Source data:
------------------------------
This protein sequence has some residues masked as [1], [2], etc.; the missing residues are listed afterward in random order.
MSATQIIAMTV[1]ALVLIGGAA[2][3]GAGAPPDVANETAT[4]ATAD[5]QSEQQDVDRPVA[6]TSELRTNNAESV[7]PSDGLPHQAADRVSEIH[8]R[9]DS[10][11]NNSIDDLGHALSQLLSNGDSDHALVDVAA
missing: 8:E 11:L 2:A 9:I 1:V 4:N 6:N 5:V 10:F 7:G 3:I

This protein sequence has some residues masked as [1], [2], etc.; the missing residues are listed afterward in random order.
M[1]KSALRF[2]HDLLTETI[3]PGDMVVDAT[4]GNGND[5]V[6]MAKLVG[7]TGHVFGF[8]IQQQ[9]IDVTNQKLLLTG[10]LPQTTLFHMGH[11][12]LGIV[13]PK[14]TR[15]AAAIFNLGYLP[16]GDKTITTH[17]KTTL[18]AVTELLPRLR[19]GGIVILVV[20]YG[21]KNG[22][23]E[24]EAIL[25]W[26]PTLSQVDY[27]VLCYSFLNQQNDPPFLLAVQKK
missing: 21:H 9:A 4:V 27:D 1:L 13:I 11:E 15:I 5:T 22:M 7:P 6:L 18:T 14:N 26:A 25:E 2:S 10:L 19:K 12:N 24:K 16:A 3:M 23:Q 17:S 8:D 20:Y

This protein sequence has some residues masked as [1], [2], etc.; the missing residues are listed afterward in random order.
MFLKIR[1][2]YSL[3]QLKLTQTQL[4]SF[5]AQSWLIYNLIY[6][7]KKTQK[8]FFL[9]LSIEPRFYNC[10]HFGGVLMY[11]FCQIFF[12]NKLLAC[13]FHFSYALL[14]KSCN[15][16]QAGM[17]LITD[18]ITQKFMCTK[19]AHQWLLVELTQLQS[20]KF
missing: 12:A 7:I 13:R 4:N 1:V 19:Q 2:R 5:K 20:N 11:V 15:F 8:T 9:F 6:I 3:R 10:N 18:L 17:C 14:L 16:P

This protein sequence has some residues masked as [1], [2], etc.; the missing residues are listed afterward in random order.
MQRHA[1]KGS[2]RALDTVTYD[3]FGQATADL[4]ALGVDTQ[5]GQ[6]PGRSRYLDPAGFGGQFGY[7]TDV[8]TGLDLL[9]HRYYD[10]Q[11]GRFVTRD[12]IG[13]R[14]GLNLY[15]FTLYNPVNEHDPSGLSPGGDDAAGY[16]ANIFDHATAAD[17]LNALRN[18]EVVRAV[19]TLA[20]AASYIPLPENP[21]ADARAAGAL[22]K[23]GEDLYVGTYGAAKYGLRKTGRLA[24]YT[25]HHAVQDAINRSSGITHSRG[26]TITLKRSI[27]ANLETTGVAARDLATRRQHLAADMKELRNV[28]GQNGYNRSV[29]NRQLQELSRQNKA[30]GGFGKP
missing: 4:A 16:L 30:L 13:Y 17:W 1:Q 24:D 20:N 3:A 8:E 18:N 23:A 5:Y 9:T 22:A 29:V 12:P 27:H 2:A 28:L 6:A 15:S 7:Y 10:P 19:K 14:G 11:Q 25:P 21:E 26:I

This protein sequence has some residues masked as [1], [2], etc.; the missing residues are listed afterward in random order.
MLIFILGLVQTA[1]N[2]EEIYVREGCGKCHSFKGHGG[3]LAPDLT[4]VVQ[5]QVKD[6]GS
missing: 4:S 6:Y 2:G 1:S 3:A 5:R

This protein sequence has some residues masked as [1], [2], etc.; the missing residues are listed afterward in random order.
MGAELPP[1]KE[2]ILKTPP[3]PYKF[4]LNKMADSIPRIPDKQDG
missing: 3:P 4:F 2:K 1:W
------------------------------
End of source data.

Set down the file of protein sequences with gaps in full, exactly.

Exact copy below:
This protein sequence has some residues masked as [1], [2], etc.; the missing residues are listed afterward in random order.
MSATQIIAMTV[1]ALVLIGGAA[2][3]GAGAPPDVANETAT[4]ATAD[5]QSEQQDVDRPVA[6]TSELRTNNAESV[7]PSDGLPHQAADRVSEIH[8]R[9]DS[10][11]NNSIDDLGHALSQLLSNGDSDHALVDVAA
missing: 8:E 11:L 2:A 9:I 1:V 4:N 6:N 5:V 10:F 7:G 3:I

This protein sequence has some residues masked as [1], [2], etc.; the missing residues are listed afterward in random order.
M[1]KSALRF[2]HDLLTETI[3]PGDMVVDAT[4]GNGND[5]V[6]MAKLVG[7]TGHVFGF[8]IQQQ[9]IDVTNQKLLLTG[10]LPQTTLFHMGH[11][12]LGIV[13]PK[14]TR[15]AAAIFNLGYLP[16]GDKTITTH[17]KTTL[18]AVTELLPRLR[19]GGIVILVV[20]YG[21]KNG[22][23]E[24]EAIL[25]W[26]PTLSQVDY[27]VLCYSFLNQQNDPPFLLAVQKK
missing: 21:H 9:A 4:V 27:D 1:L 13:I 11:E 15:I 5:T 22:M 7:P 6:L 18:T 14:N 26:A 25:E 2:S 10:L 19:K 12:N 24:K 16:A 3:M 23:Q 17:S 8:D 20:Y

This protein sequence has some residues masked as [1], [2], etc.; the missing residues are listed afterward in random order.
MFLKIR[1][2]YSL[3]QLKLTQTQL[4]SF[5]AQSWLIYNLIY[6][7]KKTQK[8]FFL[9]LSIEPRFYNC[10]HFGGVLMY[11]FCQIFF[12]NKLLAC[13]FHFSYALL[14]KSCN[15][16]QAGM[17]LITD[18]ITQKFMCTK[19]AHQWLLVELTQLQS[20]KF
missing: 12:A 7:I 13:R 4:N 1:V 19:Q 2:R 5:K 20:N 11:V 15:F 8:T 9:F 6:I 3:R 10:N 18:L 17:C 14:L 16:P

This protein sequence has some residues masked as [1], [2], etc.; the missing residues are listed afterward in random order.
MQRHA[1]KGS[2]RALDTVTYD[3]FGQATADL[4]ALGVDTQ[5]GQ[6]PGRSRYLDPAGFGGQFGY[7]TDV[8]TGLDLL[9]HRYYD[10]Q[11]GRFVTRD[12]IG[13]R[14]GLNLY[15]FTLYNPVNEHDPSGLSPGGDDAAGY[16]ANIFDHATAAD[17]LNALRN[18]EVVRAV[19]TLA[20]AASYIPLPENP[21]ADARAAGAL[22]K[23]GEDLYVGTYGAAKYGLRKTGRLA[24]YT[25]HHAVQDAINRSSGITHSRG[26]TITLKRSI[27]ANLETTGVAARDLATRRQHLAADMKELRNV[28]GQNGYNRSV[29]NRQLQELSRQNKA[30]GGFGKP
missing: 4:A 16:L 30:L 13:Y 17:W 1:Q 24:D 20:N 3:A 8:E 18:N 23:A 5:Y 9:T 22:A 29:V 12:P 27:H 2:A 28:L 6:A 15:S 7:Y 10:P 19:K 14:G 11:Q 25:P 21:E 26:I

This protein sequence has some residues masked as [1], [2], etc.; the missing residues are listed afterward in random order.
MLIFILGLVQTA[1]N[2]EEIYVREGCGKCHSFKGHGG[3]LAPDLT[4]VVQ[5]QVKD[6]GS
missing: 4:S 6:Y 2:G 1:S 3:A 5:R

This protein sequence has some residues masked as [1], [2], etc.; the missing residues are listed afterward in random order.
MGAELPP[1]KE[2]ILKTPP[3]PYKF[4]LNKMADSIPRIPDKQDG
missing: 3:P 4:F 2:K 1:W